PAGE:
‘The Catholic Cartoonist’: Meet the 20-Year-Old Artist Who Uses His Comics to Evangelize

Joshua Masterson uses his God-given talent to spread the Catholic faith in a unique way.

Joshua Masterson commemorates ‘March for Life 2024.’
Joshua Masterson commemorates ‘March for Life 2024.’ (photo: Courtesy of Joshua Masterson)

Joshua Masterson, a 20-year-old Catholic cartoonist, uses his God-given talent to spread the Catholic faith in a unique way.

The fifth of 10 children, Masterson spoke about his artwork, faith and hopes for the future. 

With more than 27,000 followers and more than 390 posts, “The Catholic Cartoonist” first hit Instagram on April 1, 2022. Many of the cartoons feature funny storylines with altar boys and nods to the saints, as well as Father Otto, a priest who encounters the daily chaos of life around him.

Some of the cartoons also feature a more serious notion, covering topics about news impacting the global Church, feast days and moments of catechesis.

Masterson said he started drawing at a very early age, and while he never went to art school, he comes from an artistic family, with his father and grandmother both enjoying artistic endeavors of their own. 

“I’ve always had a knack for drawing cartoons and making up characters. Around 2022, I went through a period of my life of discernment, thinking, 'What is my vocation? What am I going to do with my life?'”

Masterson shared that he considered the priesthood but ultimately knew that was not where God wanted him. 

After being inspired by Norman Rockwell’s wholesome and familial artwork, Masterson says he developed the idea of creating art from a Catholic perspective.

However, he quickly realized cartoon-style artwork came more naturally to him, so he shifted his idea once more. 

“As a Catholic artist, you head down the avenue of fine arts, mosaics and paintings in the church. So I didn’t initially think of doing Catholic cartoons, but I realized there is something special here — a niche; this is something I enjoy doing,” Masterson said. “I started sharing my designs with my family, then my parish; everyone loved it.

Masterson added that he draws inspiration from old comics such as Foxtrot, Calvin and Hobbes, Sherman’s Lagoon and Blondie.

Family Circus created by Bil Keane was also a big inspiration.

“I really wanted that wholesome family feel," Masterson said. “It was always a blast on Sundays getting to read the Sunday ‘funnies.’” 

Masterson mentioned he wanted his comics to convey the everyday life of a church community, something he knew firsthand.

Catholic Cartoonist
A priest’s work is never done.(Photo: Joshua Masterson)


“I go to Mass as often as possible. I even began altar serving at age 6 or 7 and have continued to this day, now as head altar boy," he said.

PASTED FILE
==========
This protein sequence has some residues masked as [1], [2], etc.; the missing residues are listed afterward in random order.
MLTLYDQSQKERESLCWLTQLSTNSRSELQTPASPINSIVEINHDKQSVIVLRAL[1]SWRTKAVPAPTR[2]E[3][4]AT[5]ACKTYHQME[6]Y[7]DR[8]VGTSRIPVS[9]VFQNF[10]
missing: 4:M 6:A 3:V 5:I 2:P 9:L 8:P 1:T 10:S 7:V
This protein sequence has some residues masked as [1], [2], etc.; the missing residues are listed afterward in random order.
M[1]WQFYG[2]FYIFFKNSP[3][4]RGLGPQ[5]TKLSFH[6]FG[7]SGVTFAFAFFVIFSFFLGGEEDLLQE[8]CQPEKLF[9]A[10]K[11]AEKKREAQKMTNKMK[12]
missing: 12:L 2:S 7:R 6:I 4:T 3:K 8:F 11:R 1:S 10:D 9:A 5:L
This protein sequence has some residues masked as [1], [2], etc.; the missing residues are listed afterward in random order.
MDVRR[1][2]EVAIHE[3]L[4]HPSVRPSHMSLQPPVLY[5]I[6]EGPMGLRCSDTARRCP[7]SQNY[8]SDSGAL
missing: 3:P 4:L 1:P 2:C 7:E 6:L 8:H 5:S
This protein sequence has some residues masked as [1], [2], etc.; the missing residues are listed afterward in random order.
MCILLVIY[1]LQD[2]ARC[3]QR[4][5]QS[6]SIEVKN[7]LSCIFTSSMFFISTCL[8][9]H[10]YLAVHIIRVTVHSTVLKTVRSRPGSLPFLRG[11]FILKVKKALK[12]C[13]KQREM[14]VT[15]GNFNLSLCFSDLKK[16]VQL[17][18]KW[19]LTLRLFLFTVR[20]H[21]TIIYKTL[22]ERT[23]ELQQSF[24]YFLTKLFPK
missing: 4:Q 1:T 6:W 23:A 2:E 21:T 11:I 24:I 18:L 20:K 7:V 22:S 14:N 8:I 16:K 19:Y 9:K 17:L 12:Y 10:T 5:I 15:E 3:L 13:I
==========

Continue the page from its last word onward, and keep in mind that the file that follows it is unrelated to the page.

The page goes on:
“It has been a really great thing for me and my faith life. I’ve always loved that role of helping out, and I get a lot of inspiration from the younger guys,” he explained. “I get to see all the ins and outs and behind the scenes of the sacristy. Most of my comics are inspired by real life, especially with the altar boys.”

“The Catholic Cartoon” is published multiple times a week through Instagram, though he usually aims for a daily post. Masterson shared that he uses Procreate, the digital illustration app on his iPad, to create his cartoons. 

Catholic Cartoonist
Joshua Masterson covers pro-life and family-life themes in his creations.(Photo: Joshua Masterson)


Designing these comics provides him the opportunity to evangelize, something Masterson hopes to continue. 

Marian cartoon
Catholic prayers are part of his cartoons.(Photo: Courtesy of Joshua Masterson)


"Drawing cartoons related to the faith is something I enjoy. More importantly, I hope this can be a unique way for people who may not be Catholic to get a glimpse into our faith.” 

Currently, Masterson sends his comic work to 24 people every week.

One basilica in Hungary uses some of his comics for their bulletin, as well as a parish in Canada. One church in Belgium also receives his work and translates it to Dutch for their community. Another U.S. parish translates his work for its Spanish-speaking members. His work is also featured in a monthly magazine in Ireland. 

In early December 2023, Voyage Comics published the Catholic Cartoon Collection, a collection of Masterson’s comics.

“The first page has the very first comic strip I’ve ever done. ... I’m very proud of it and excited," Masterton said.

“I grew up reading collection books and I feel blessed that Voyage Comics was willing to do this with me. God has helped me so much; and in doing this, I feel like I’m doing something for God: to share the faith using this gift he’s given me.” 

“All of this is a blessing from God," Masterson continued. “In truth, my gifts to be able to draw, share it with so many people ... and God giving me these opportunities: All of these are huge blessings I’m so grateful for. I am very humbled to participate in all of this.” 


A version of this story originally ran at ChurchPop, the Register’s sister service at EWTN News.